Advantages Of Macroeconomics In South Africa

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1. Introduction
Africa is the second largest continent and to its advantage has an abundance of natural resources richer than any other continent (Africa: Why the Richest Continent Is Also the Poorest, 2008). Despite Africa’s great platform for a thriving economy, in 2001 The Economist declared Africa as a hopeless continent troubled by harsh poverty and underdevelopment (Africa: Open for Business, 2012). Regardless of the doubt felt over Africa, the continent has unexpectedly survived contractions in the global economy. Since the last commodity boom in 2001, Africa has managed to generate a higher economic growth rate than the global economy and its economy is predicted to increase to 5%-6% in 2015 (Macroeconomic Prospects, 2015). These promising statistics as well as Africa’s resiliency have made it a continent of interest to many companies, businesses and venture capitalist. South African businesses have been enticed to expand from their saturated markets to new African territories, so as to be the first to take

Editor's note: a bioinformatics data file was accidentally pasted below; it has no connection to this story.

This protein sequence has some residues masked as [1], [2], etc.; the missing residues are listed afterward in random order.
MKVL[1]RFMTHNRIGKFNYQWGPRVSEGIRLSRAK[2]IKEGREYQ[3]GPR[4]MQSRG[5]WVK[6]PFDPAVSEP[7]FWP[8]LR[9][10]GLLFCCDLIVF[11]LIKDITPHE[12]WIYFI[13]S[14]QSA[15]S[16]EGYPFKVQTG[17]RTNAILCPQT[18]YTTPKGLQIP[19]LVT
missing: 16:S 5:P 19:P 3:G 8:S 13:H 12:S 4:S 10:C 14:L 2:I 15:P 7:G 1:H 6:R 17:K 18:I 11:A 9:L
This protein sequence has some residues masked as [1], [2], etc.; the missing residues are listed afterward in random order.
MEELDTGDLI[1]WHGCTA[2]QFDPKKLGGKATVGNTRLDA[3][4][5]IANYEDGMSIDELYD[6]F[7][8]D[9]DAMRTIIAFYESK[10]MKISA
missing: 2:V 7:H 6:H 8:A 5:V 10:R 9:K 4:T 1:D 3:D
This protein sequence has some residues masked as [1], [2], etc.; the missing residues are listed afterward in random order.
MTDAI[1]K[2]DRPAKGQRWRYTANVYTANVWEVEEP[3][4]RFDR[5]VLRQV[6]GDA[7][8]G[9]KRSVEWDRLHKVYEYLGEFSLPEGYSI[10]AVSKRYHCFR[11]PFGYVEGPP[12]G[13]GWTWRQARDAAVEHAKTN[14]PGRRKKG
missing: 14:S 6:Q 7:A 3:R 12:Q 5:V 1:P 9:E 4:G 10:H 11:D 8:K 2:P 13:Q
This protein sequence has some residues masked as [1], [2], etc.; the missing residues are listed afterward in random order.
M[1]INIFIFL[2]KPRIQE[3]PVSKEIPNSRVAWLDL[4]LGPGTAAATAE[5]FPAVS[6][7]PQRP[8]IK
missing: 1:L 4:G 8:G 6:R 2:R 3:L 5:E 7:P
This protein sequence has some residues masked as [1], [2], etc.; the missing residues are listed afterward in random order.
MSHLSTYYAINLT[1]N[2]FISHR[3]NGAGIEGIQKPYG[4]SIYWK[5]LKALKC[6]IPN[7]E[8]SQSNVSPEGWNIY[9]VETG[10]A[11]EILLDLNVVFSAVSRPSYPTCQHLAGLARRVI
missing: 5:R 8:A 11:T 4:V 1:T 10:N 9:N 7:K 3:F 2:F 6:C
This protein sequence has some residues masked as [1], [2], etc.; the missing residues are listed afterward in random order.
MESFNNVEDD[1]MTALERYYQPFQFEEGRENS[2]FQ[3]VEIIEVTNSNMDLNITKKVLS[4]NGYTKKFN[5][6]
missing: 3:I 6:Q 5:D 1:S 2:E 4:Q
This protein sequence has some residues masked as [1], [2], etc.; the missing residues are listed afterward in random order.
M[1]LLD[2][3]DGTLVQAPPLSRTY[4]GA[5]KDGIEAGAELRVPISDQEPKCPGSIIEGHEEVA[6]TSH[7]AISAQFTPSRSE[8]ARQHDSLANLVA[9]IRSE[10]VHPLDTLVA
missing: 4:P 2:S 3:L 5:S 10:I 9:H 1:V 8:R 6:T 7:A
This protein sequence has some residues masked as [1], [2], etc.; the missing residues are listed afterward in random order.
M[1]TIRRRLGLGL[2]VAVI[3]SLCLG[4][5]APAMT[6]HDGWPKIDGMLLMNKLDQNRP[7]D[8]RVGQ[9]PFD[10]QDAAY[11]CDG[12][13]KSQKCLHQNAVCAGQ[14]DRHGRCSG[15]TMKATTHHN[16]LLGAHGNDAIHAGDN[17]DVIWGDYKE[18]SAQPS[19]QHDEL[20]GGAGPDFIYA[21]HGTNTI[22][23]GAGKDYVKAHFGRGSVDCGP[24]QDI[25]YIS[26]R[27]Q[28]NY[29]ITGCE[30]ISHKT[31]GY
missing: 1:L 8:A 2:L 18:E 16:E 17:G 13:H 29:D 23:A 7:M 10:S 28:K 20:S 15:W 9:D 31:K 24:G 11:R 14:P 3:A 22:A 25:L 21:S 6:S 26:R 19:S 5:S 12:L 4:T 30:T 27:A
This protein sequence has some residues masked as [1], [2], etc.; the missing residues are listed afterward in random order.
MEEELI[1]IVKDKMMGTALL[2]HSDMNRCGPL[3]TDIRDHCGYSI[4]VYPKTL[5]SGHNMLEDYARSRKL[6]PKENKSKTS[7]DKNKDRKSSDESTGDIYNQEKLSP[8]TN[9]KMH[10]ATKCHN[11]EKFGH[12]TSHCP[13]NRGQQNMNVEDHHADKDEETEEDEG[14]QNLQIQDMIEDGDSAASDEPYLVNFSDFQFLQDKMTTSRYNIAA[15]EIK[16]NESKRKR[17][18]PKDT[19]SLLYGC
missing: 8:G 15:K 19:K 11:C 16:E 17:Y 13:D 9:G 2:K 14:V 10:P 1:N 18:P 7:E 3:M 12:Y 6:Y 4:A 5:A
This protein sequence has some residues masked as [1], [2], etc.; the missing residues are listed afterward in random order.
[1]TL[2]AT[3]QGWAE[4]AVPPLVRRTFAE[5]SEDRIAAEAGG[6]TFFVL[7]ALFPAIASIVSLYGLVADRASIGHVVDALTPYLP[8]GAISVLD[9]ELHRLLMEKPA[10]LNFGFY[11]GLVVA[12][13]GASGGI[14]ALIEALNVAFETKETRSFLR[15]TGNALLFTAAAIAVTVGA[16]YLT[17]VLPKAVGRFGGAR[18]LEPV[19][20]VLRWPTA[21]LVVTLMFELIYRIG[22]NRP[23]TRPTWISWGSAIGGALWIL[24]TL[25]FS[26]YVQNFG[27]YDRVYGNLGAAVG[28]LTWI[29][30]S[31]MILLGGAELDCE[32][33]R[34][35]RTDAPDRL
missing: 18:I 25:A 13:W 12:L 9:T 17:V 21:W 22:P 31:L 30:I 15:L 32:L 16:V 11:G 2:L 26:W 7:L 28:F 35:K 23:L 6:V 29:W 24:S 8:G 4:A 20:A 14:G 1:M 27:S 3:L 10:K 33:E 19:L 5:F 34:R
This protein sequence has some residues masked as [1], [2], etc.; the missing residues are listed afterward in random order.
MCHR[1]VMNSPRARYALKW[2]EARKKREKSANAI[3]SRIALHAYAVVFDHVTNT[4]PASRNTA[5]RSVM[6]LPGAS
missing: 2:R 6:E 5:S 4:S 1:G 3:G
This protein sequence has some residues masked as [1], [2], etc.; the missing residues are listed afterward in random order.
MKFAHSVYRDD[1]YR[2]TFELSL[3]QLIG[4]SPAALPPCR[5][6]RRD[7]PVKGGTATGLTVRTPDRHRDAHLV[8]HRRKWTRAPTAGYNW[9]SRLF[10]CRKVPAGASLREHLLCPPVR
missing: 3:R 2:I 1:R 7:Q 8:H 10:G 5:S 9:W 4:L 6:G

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Unfortunately of these few roads available, most of them are either inaccessible or of poor standard, if not both. The same problem persists with the continent’s railroads: which can be the cheapest mode of transport over long distances if built properly (Coyle, Langley, Novack, & Gibson, 2013:97). As a result of this businesses face an increase in the cost of transporting their merchandise (Ondiege et al., 2013). Even more so, poor roads decrease the geographical size of the market because now some individuals do not have proper access to the relevant stores (Ondiege et al., 2013). This infrastructure deficit creates a similar decreasing effect on the geographical size of labour, as it proves to be very difficult to hire people that are geographically inaccessible due to the lack of safe and usable roads (Ondiege et al.,
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